I woke V around 1:30 and that's when he phoned TeleHealth. I felt like I was dying, but the nurse still made me give my address, postal code, telephone number, date of birth, etc before asking about my symptoms. She recommended I go to an emergency. "Do you understand my recommendation?" she asked.

"Yes," I breathed.

"Will you go to the emergency?"


I thought I would throw up or pass out on the drive there, but the cool breeze from a window open onto a rainy night helped a little. There was still a vice grip on my head and now my right arm and leg had started twitching and shaking. By the time we got to emergency, my right hand felt like it was asleep (and it hasn't completely woken up since).

Emergency wards are such dreary places. Not at all the drama of tv's ER. A nonplussed triage nurse took my blood pressure and temperature, asked me a few questions and told me I was "textbook". Whatever that means.

The room was large and harshly lit. Most of the rows of chairs had curved bars between each seat which prevented lying down. But after an elderly couple left, V and I were able to get the only 4 seats without where I could lie my shuddering body down with my head on his lap. Fear Factor was playing loudly from the tv suspended from the ceiling. Doors opened and closed, people walked or shuffled by. We waited.

It was about 4:00 a.m. by the time they called me into a small examination room. So close to another room, I heard every detail of the complaint from the woman in the room next to mine. She had come in because she was concerned by a blood pressure reading of 175 and likely waited as long as I did only to get told that in the emergency ward they really aren't going to do anything for you if it's still under 210.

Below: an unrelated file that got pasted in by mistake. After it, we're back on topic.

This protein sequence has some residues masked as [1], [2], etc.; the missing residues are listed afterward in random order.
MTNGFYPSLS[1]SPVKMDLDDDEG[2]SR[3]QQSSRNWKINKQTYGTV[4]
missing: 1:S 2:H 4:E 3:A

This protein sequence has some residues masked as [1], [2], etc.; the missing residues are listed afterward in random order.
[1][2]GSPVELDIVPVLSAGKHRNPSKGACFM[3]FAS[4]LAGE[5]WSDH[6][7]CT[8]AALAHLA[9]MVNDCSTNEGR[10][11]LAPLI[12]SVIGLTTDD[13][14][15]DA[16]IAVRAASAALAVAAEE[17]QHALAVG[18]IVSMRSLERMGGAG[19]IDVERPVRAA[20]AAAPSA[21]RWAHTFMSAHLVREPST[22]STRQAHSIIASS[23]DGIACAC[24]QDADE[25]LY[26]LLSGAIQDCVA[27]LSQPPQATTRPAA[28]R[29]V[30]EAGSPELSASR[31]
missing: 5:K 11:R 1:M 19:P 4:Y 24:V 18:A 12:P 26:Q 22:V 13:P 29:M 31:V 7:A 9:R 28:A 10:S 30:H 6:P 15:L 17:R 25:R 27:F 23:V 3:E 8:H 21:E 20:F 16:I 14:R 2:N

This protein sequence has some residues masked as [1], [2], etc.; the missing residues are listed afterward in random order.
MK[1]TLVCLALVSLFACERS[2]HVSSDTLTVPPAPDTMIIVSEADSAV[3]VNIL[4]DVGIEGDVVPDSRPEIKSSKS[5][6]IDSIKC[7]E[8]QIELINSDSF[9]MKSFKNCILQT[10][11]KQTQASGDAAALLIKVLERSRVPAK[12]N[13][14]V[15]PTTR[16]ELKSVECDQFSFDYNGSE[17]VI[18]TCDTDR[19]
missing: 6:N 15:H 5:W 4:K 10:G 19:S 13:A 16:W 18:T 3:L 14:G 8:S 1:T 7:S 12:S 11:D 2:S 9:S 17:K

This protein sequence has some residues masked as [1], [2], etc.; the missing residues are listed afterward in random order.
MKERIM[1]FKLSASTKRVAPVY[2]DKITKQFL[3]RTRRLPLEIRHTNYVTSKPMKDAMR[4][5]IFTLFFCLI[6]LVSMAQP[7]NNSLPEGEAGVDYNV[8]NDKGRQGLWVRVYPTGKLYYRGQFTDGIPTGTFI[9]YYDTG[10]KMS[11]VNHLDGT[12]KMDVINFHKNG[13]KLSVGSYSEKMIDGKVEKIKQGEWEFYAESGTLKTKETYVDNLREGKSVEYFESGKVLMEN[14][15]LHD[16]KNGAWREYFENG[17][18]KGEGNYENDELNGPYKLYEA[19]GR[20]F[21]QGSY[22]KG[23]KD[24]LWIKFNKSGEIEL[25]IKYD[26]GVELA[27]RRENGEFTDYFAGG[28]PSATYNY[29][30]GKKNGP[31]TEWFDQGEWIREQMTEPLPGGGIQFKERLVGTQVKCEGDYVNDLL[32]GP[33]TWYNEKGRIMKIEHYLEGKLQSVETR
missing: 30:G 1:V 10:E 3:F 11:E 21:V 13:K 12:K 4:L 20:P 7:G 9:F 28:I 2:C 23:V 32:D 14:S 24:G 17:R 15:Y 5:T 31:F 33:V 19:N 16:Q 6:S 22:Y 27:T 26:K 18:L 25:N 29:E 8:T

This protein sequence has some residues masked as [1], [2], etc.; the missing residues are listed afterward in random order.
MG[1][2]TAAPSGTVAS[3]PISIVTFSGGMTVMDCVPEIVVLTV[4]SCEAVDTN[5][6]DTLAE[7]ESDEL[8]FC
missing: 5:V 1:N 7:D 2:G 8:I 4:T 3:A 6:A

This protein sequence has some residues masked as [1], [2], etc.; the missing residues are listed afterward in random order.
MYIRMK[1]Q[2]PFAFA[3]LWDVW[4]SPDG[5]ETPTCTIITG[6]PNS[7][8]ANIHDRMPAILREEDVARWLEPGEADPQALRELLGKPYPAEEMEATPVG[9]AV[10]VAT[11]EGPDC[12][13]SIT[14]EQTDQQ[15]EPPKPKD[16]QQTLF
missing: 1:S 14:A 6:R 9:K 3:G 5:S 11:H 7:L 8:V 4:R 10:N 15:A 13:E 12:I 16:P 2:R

The 800 mg of Advil were finally taking some effect and my headache came in waves instead of the unbearable pressure. I was expecting to be similarly dismissed. As usually happens when I start to recover after complaining a great deal, I feel sheepish and almost guilty that the pain is no longer so severe, my symptoms no longer intense.

But the first nurse to see, a young man with a non-hurried, gentle manner, listened carefully and then fetched me a hot blanket to try and stop my shaking. Another 20 minutes or so later - which I spent lying on a too-short exam table in a narrow room with cold bare walls around and neon lights above - a young female doctor came in. Immediately she asked if I would like the lights dimmed. Thank you!

I was starting to feel like a warped record, but she listened carefully, asked quite a few questions, checked my reflexes, my neck, my head, sensation in my hands, my grip, etc... She seemed uncertain so she fetched the attending. He was a short man with a huge grey beard and closely cropped grey hair (by this time I was finally opening my eyes). He checked my balance, my eyes, my hands, etc. I was impressed with the concern both he and the young woman still hovering nearby showed.

They consulted with each other and after awhile the young doctor came back to tell me I was free to go. It is not uncommon for women in their 30s to start developing migraines. Now I just need to figure out the triggers. What sucks is that besides trying to guess the triggers, there is little I can do. But still, I was relieved with this diagnosis since it was better than the other possibilities they had been checking for - like a stroke or meningitis.

We got home around 5:30 in the morning. If it was summer, the sun would have been coming up. The headache was fading and pure fatigue was taking its place. V deserves a medal for sitting up all night with me - and still getting up for work in the morning.

As for me, I'm just laying low today. My mind is dulled with sleepiness and the lingering ache between my temples. Outside it's a grey, cold rainy day. If I can stay awake I will try to make a dent in the masses of reading I now have as a grad student...